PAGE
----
Many Soldiers, as well as the family members who have partnered with them on the military journey, find daily challenges easier to face with an extensive support structure in place. While many units in the Army footprint have family readiness groups to fill such a role, those involved with FRG efforts for the Kaiserslautern-based 10th Army Air and Missile Defense Command work tirelessly to ensure support is more than just lip service.
“We help provide the tools needed to adjust to military life,” said Lori Sweazey, the Family Readiness Support assistant for the 10th AAMDC, who is married to a Soldier assigned to the 5th Battalion, 7th Air Defense Artillery Regiment
(a subordinate unit of the 10th AAMDC).
Those tools include referrals for financial readiness classes, seminars and short-term usage of household items through the “lending closet.” Such assistance for Soldiers and families unaccustomed to an overseas deployment is frequently a welcomed relief for those involved.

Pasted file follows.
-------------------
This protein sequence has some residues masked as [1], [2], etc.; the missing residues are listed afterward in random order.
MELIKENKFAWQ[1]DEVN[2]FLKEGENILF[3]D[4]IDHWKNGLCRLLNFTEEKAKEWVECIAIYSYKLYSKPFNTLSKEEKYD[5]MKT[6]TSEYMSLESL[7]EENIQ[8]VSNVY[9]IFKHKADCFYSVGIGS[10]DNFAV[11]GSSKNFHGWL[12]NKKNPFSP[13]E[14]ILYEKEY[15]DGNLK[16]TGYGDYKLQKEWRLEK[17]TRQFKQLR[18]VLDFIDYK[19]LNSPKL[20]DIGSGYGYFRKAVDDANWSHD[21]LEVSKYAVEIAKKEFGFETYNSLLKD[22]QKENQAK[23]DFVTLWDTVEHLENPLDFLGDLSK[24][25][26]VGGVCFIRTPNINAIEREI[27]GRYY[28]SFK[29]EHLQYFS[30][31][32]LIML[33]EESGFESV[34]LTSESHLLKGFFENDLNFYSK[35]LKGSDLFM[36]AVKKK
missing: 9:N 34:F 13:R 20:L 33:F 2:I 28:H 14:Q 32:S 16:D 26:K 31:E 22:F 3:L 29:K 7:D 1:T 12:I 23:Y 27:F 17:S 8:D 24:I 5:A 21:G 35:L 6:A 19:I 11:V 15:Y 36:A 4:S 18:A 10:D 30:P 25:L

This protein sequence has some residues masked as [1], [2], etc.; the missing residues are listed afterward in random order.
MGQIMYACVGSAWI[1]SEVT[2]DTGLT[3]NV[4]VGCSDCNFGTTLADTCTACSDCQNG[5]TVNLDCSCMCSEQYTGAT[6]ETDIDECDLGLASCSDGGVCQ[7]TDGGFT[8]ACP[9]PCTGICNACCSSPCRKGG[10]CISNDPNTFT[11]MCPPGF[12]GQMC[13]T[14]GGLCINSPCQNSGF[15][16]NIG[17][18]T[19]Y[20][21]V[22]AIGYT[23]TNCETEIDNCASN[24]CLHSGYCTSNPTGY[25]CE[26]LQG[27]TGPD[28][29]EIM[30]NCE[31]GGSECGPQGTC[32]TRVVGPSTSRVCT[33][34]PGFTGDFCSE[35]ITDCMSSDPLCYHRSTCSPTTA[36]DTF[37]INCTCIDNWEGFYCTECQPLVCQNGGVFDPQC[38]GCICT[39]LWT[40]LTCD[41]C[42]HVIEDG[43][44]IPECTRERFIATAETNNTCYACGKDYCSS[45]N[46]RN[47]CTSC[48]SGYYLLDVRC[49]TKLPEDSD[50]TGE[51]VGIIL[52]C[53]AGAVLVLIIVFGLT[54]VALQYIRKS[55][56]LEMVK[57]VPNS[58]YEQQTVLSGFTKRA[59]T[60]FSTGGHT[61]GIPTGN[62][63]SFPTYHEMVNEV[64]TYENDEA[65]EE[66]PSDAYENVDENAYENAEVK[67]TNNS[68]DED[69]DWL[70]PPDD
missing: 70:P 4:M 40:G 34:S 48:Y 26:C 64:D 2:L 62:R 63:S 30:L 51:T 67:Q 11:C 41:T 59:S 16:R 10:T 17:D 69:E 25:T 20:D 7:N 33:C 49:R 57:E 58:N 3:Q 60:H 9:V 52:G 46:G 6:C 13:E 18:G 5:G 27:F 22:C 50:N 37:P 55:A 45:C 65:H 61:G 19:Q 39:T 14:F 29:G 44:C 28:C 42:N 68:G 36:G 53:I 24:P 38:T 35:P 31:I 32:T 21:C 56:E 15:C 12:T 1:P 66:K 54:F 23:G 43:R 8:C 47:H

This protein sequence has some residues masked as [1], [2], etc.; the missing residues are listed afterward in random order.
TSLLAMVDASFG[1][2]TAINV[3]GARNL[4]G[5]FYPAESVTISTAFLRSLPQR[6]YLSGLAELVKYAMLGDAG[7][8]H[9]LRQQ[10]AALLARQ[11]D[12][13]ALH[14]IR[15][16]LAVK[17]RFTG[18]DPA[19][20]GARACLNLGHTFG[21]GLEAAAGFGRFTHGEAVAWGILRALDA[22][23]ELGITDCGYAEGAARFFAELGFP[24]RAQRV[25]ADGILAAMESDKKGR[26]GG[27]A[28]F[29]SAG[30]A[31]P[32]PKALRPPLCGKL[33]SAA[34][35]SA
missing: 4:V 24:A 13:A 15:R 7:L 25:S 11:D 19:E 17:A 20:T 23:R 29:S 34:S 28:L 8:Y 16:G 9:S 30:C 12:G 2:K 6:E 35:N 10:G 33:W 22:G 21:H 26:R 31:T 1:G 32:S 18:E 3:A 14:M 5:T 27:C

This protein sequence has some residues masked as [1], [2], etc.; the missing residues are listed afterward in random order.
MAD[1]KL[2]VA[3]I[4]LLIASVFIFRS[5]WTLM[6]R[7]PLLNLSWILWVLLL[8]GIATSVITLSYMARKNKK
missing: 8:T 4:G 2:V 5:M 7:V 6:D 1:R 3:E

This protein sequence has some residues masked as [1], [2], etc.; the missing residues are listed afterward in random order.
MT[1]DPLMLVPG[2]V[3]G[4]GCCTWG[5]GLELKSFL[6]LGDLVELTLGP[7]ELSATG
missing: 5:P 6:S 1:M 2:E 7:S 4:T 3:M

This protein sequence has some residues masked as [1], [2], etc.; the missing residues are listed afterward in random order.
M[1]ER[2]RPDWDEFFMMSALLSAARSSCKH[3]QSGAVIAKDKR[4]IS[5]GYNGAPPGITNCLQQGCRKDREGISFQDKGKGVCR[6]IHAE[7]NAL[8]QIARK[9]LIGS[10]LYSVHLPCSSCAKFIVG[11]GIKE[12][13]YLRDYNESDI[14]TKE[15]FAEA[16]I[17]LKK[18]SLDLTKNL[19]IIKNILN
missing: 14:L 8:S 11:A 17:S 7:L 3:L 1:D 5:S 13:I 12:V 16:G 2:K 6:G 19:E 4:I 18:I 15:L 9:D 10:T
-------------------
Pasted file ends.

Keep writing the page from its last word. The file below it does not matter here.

Sweazey compares the process to helping families get onto the “information highway,” where they can access helpful resources, but perhaps more importantly, develop relationships that make a deployment more enjoyable.
Jacqueline Pierce, wife of Warrant Officer 1 David Pierce, assigned to the 10th AAMDC, counts the Kaiserslautern community as her third duty station and is appreciative of the many benefits available through active involvement in FRG circles, she said.
“I think it’s a really great way to support the spouses, especially overseas,” Pierce said.
While the group meets monthly to conduct business, they still attempt to sprinkle in some fun to help people relax. A Jan. 16 bowling night at the Vogelweh bowling facility was one such event that brought children, spouses and Soldiers together for an evening of good food and fun.
The FRG events aren’t just for families, however, Pierce said.
“It’s also a chance to support our single Soldiers,” Pierce said, adding that one of the more refreshing aspects of being involved with an FRG, regardless of whether somebody is married or not, is the family atmosphere.
Citing cases where some couples have taken turns babysitting so other couples can enjoy date nights, Pierce said the chance to build relationships with other families often snowballs into such unexpected outpourings of support.
“It’s a good family away from family,” Pierce said.
Sweazey agreed, saying that while bowling nights and summer barbecues can help a deployment pass easier and more quickly for the families and Soldiers involved, they’ll never mask the primary mission of the unit’s FRG.
“It’s all about enhancing and building support within our military families,” Sweazey said.